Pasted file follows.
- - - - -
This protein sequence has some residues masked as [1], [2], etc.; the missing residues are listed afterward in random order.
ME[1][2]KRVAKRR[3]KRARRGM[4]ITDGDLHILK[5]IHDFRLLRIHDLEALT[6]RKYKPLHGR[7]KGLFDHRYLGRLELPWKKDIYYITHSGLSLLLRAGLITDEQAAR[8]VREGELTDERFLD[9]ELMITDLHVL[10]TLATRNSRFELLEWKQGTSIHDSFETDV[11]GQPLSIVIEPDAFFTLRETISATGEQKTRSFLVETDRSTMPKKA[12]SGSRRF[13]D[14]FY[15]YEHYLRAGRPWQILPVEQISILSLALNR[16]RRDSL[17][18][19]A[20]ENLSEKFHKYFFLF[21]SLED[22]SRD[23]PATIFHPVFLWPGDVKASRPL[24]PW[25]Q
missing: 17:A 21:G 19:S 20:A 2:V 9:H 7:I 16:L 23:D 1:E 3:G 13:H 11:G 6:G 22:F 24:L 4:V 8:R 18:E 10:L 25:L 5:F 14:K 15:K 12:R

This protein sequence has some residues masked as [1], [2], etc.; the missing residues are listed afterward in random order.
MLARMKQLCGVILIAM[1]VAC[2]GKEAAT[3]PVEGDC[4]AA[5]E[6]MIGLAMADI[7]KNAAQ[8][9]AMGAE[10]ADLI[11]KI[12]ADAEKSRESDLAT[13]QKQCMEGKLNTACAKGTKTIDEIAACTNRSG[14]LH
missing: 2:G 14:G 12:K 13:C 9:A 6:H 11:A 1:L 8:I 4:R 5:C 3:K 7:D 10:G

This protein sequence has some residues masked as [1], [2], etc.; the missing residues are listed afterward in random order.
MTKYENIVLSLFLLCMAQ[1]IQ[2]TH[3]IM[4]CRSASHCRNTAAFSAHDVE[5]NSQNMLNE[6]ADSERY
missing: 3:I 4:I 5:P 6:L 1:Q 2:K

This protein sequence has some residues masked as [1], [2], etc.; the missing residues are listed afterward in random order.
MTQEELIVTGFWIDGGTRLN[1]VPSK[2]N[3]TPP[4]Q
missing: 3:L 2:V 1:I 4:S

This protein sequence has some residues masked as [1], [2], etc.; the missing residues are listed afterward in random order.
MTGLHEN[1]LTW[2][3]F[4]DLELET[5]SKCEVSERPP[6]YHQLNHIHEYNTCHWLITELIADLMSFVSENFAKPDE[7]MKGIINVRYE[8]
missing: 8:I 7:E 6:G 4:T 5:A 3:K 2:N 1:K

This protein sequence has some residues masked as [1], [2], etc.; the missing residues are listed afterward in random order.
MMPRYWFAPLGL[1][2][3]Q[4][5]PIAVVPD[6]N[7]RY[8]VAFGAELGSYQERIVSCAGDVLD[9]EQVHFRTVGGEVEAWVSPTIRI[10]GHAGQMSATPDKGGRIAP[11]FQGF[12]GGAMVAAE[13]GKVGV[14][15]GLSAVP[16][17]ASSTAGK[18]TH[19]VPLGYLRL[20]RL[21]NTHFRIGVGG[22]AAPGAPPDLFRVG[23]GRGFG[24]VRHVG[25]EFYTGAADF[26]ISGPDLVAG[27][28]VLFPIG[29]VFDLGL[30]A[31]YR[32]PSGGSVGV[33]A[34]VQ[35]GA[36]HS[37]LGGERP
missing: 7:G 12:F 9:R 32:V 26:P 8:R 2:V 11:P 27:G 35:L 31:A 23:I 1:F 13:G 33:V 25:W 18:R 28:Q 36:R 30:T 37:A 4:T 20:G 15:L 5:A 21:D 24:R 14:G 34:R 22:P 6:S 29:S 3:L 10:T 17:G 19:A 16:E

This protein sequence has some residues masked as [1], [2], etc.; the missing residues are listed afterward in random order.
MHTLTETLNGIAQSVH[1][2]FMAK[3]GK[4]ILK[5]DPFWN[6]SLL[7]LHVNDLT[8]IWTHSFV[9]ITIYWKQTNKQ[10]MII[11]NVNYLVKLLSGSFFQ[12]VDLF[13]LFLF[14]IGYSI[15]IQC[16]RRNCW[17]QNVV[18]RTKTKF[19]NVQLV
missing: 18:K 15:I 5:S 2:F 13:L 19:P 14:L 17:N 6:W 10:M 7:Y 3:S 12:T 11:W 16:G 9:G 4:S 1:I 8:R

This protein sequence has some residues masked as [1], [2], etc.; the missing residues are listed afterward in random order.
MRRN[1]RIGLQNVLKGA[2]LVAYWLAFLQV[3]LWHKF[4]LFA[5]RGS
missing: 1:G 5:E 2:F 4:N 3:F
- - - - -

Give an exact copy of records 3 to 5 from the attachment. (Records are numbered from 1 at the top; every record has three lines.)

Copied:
This protein sequence has some residues masked as [1], [2], etc.; the missing residues are listed afterward in random order.
MTKYENIVLSLFLLCMAQ[1]IQ[2]TH[3]IM[4]CRSASHCRNTAAFSAHDVE[5]NSQNMLNE[6]ADSERY
missing: 3:I 4:I 5:P 6:L 1:Q 2:K

This protein sequence has some residues masked as [1], [2], etc.; the missing residues are listed afterward in random order.
MTQEELIVTGFWIDGGTRLN[1]VPSK[2]N[3]TPP[4]Q
missing: 3:L 2:V 1:I 4:S

This protein sequence has some residues masked as [1], [2], etc.; the missing residues are listed afterward in random order.
MTGLHEN[1]LTW[2][3]F[4]DLELET[5]SKCEVSERPP[6]YHQLNHIHEYNTCHWLITELIADLMSFVSENFAKPDE[7]MKGIINVRYE[8]
missing: 8:I 7:E 6:G 4:T 5:A 3:K 2:N 1:K